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Tread Lightly Challenge

Are you ready to take the challenge? Commit to reducing your ecological footprint in one or more of the five categories below, for one week, two weeks, or longer. You will get 100 points for every category you commit to.

Then, earn more points by:

  • Inviting friends to take the challenge (50 points)
  • Recording the actions you take to reduce your footprint (10 points each)

Don't forget to document your progress by sharing photos, videos, and words of encouragement through the Comment box!

  • Home
  • Food

    The Food Footprint

    The food system is responsible for approximately 1/3 of global Greenhouse Gas (GHG) emissions. Food is an important part of our cultural and social lives, and an important way we can reduce our ecological footprints. Eating more locally grown, locally produced and organic food is a good first step – look to farmer's markets to find what's fresh in your area. Eating less meat is another great way to reduce your footprint, since meat and dairy production alone account for 18% of GHG emissions.

  • Transportation

    The Transportation Footprint

    Fossil-fuel burning vehicles are a major contributor to Greenhouse Gas emissions. Driving a personal vehicle to get around will lead to a large ecological footprint, and there are many alternatives available. Ride a bike, use public transit, or walk to get where you need to go. When a car is necessary to reach your destination, carpool with others who are going the same way. And, when you are driving, turn off your car's engine when stopped to avoid idling.

  • Waste

    The Waste Footprint

    Landfills are a top source of Methane, a potent Greenhouse Gas. Reducing the amount of waste you produce can go a long way to reducing your ecological footprint. Buy products in bulk to reduce packaging waste, and bring a reusable shopping bag to the grocery store. Writing on both sides of a sheet of paper and composting your organic waste are other useful tips. Before purchasing something new, think about whether you really need it – and if you do, buy it second-hand if possible.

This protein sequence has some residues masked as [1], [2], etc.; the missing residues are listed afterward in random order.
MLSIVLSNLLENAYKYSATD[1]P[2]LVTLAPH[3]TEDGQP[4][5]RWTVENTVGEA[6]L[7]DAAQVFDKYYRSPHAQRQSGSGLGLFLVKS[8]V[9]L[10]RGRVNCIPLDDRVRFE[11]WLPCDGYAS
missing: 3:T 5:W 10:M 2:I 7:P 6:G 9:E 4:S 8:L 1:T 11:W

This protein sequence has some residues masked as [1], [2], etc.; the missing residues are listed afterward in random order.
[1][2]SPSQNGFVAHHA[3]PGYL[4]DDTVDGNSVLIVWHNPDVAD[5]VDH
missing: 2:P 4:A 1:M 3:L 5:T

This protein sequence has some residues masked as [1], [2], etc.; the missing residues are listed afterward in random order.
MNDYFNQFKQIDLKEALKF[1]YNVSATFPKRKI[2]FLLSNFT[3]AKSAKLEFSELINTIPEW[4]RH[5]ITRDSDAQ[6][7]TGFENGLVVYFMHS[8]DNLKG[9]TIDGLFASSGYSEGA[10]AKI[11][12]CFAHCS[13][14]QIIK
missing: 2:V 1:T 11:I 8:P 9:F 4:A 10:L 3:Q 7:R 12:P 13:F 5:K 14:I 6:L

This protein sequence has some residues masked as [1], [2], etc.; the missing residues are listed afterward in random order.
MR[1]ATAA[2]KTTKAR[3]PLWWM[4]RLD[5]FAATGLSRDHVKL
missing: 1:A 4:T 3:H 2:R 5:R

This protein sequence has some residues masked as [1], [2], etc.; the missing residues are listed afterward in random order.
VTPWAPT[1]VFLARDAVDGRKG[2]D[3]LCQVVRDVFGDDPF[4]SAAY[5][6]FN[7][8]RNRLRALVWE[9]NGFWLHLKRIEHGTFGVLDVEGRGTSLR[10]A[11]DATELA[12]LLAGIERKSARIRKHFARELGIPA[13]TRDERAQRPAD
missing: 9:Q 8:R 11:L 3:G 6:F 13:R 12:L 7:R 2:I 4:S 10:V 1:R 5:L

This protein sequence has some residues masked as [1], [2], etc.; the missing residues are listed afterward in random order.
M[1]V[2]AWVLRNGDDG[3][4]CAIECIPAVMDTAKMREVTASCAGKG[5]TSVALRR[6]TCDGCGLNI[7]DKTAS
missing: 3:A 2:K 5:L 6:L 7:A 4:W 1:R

• Energy

    The Energy Footprint

    The electricity sector is a major source of the CO2 emissions that contribute to climate change. The benefit to consuming less energy is that it also saves you money in the form of lower utility bills. Turn electronic devices off when you're not using them (e.g. your computer, television, lights) and use energy-efficient light bulbs. Also, look to your laundry: wash clothes in cold water (80-90% of the energy used in washing laundry is used to heat the water) and hang clothes to dry instead of using the dryer.

  • Water

    The Water Footprint

    The Intergovernmental Panel on Climate Change has stated that freshwater resources are vulnerable and could be strongly impacted by climate change. To reduce your footprint in this category, consider your drinking water. More water is used to manufacture a disposable plastic water bottle than that same bottle can hold. Instead, carry a reusable water bottle of filtered or tap water. Conserve water coming out of the tap by taking short showers, filling the sink when washing dishes instead of letting the water run, and turning off the tap when brushing your teeth. The average bathroom sink faucet flows at a rate of 7 litres a minute, so by simply turning off the tap while brushing, you could save 30 litres a day.

Waste Footprint

I commit to reducing my waste footprint!

One person's trash is another's treasure! Buy used, cut out excess packaging and recycle your stuff when you are done.

I commit to this!



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